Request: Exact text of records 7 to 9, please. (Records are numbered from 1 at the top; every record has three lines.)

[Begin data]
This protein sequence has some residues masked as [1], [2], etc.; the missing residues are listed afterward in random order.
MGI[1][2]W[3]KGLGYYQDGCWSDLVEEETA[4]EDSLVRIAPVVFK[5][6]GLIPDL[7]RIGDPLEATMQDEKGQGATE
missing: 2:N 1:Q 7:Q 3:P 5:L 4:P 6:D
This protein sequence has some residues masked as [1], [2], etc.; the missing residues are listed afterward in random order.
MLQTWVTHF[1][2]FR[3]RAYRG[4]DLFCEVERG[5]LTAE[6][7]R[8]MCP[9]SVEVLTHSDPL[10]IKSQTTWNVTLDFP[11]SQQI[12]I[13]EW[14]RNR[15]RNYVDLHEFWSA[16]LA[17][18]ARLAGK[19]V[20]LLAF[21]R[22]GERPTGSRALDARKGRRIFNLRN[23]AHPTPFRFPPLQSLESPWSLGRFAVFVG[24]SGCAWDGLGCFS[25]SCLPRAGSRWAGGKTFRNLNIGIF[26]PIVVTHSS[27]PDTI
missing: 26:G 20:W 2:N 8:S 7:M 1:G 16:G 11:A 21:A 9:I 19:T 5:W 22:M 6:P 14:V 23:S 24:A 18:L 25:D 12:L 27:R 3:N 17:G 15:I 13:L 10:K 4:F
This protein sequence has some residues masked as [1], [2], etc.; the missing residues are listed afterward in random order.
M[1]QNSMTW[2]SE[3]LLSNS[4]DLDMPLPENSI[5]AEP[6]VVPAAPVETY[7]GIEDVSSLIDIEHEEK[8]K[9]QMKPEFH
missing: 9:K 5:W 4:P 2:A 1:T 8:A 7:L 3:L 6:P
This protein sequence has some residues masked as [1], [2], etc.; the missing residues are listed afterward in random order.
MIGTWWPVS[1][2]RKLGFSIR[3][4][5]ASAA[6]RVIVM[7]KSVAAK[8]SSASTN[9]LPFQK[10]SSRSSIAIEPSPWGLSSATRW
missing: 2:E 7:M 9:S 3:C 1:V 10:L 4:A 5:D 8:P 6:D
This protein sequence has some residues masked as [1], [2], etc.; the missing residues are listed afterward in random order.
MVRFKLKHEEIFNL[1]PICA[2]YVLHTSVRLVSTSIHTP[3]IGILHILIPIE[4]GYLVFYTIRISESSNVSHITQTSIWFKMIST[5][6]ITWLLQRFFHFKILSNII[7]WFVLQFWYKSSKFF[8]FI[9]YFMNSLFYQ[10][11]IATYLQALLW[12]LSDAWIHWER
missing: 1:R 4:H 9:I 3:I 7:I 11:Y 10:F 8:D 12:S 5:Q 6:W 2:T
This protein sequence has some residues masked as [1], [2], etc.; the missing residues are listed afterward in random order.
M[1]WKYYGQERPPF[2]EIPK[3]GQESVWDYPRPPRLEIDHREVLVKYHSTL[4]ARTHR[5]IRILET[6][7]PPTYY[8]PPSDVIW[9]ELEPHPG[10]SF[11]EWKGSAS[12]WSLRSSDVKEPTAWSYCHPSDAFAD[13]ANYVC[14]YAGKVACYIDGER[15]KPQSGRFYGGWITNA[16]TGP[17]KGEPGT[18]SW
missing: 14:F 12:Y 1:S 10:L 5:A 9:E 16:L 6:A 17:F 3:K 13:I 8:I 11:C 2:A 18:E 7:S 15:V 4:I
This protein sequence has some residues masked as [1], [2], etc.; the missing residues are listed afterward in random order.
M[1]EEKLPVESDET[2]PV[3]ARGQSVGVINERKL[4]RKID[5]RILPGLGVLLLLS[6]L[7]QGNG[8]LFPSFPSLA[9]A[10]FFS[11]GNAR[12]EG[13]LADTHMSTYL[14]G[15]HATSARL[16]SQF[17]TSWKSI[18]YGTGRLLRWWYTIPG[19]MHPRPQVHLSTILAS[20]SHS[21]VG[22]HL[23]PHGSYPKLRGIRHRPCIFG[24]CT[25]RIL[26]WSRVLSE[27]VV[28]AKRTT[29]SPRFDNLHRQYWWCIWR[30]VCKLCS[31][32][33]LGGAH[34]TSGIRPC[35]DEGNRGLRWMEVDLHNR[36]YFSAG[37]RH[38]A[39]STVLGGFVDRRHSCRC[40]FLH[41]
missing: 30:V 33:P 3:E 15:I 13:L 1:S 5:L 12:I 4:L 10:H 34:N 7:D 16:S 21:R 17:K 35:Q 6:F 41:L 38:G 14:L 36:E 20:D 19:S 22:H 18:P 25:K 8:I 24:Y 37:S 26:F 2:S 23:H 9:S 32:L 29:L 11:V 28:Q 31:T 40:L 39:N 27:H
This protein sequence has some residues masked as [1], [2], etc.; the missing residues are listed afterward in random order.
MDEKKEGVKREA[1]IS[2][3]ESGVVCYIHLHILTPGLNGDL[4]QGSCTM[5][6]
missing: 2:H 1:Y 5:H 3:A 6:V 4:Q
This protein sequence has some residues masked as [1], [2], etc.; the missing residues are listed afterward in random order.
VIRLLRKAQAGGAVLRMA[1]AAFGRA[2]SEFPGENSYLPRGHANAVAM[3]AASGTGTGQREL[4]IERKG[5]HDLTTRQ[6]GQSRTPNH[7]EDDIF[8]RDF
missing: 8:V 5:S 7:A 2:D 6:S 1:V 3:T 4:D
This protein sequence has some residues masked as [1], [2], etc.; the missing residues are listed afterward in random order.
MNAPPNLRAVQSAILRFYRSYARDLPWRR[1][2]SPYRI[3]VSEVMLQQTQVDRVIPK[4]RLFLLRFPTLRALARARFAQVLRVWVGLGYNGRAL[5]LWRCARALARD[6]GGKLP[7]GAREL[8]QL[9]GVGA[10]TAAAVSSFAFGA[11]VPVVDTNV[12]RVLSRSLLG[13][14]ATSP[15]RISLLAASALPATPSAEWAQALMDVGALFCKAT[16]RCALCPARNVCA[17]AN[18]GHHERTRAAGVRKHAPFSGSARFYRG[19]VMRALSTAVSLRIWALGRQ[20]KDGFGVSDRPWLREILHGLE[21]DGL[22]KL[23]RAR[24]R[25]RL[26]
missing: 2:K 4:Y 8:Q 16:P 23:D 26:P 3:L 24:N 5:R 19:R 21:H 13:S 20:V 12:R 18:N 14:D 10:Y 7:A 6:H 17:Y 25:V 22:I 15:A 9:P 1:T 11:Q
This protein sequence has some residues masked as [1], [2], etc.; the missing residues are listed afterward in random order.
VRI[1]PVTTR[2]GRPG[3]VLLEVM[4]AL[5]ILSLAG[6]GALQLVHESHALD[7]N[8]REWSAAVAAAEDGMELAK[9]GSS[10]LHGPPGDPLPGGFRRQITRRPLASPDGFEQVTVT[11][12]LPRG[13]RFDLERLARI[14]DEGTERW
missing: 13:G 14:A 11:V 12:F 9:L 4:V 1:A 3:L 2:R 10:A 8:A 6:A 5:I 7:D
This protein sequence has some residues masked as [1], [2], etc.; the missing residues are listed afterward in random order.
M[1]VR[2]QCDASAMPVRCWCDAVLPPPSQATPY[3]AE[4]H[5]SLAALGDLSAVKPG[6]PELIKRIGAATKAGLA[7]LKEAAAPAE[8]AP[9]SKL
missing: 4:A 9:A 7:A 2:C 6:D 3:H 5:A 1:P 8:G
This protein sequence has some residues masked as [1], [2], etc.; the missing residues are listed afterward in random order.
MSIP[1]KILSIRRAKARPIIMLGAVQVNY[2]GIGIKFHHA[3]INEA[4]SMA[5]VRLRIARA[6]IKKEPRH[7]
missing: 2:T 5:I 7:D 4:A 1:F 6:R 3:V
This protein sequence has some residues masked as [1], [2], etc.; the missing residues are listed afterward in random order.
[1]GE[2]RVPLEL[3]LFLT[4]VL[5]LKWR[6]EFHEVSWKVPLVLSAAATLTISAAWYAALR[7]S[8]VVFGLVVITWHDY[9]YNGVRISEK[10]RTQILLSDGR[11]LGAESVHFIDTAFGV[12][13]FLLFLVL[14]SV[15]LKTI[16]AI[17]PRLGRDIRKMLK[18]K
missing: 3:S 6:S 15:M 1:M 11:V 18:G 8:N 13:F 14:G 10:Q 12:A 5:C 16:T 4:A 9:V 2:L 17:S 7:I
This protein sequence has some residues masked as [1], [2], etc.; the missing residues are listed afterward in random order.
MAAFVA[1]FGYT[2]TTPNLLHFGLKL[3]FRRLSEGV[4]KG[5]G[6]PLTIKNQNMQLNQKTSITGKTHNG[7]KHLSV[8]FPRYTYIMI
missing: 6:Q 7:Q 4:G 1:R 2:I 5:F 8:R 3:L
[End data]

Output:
This protein sequence has some residues masked as [1], [2], etc.; the missing residues are listed afterward in random order.
M[1]EEKLPVESDET[2]PV[3]ARGQSVGVINERKL[4]RKID[5]RILPGLGVLLLLS[6]L[7]QGNG[8]LFPSFPSLA[9]A[10]FFS[11]GNAR[12]EG[13]LADTHMSTYL[14]G[15]HATSARL[16]SQF[17]TSWKSI[18]YGTGRLLRWWYTIPG[19]MHPRPQVHLSTILAS[20]SHS[21]VG[22]HL[23]PHGSYPKLRGIRHRPCIFG[24]CT[25]RIL[26]WSRVLSE[27]VV[28]AKRTT[29]SPRFDNLHRQYWWCIWR[30]VCKLCS[31][32][33]LGGAH[34]TSGIRPC[35]DEGNRGLRWMEVDLHNR[36]YFSAG[37]RH[38]A[39]STVLGGFVDRRHSCRC[40]FLH[41]
missing: 30:V 33:P 3:E 15:I 13:L 1:S 5:L 12:I 4:L 10:H 34:N 7:D 16:S 21:R 17:K 35:Q 6:F 41:L 38:G 14:L 36:E 20:D 19:S 22:H 18:P 25:K 8:I 24:Y 37:S 26:F 2:S 23:H 9:S 32:L 29:L 11:V 28:Q 31:T 40:L 39:N 27:H
This protein sequence has some residues masked as [1], [2], etc.; the missing residues are listed afterward in random order.
MDEKKEGVKREA[1]IS[2][3]ESGVVCYIHLHILTPGLNGDL[4]QGSCTM[5][6]
missing: 2:H 1:Y 5:H 3:A 6:V 4:Q
This protein sequence has some residues masked as [1], [2], etc.; the missing residues are listed afterward in random order.
VIRLLRKAQAGGAVLRMA[1]AAFGRA[2]SEFPGENSYLPRGHANAVAM[3]AASGTGTGQREL[4]IERKG[5]HDLTTRQ[6]GQSRTPNH[7]EDDIF[8]RDF
missing: 8:V 5:S 7:A 2:D 6:S 1:V 3:T 4:D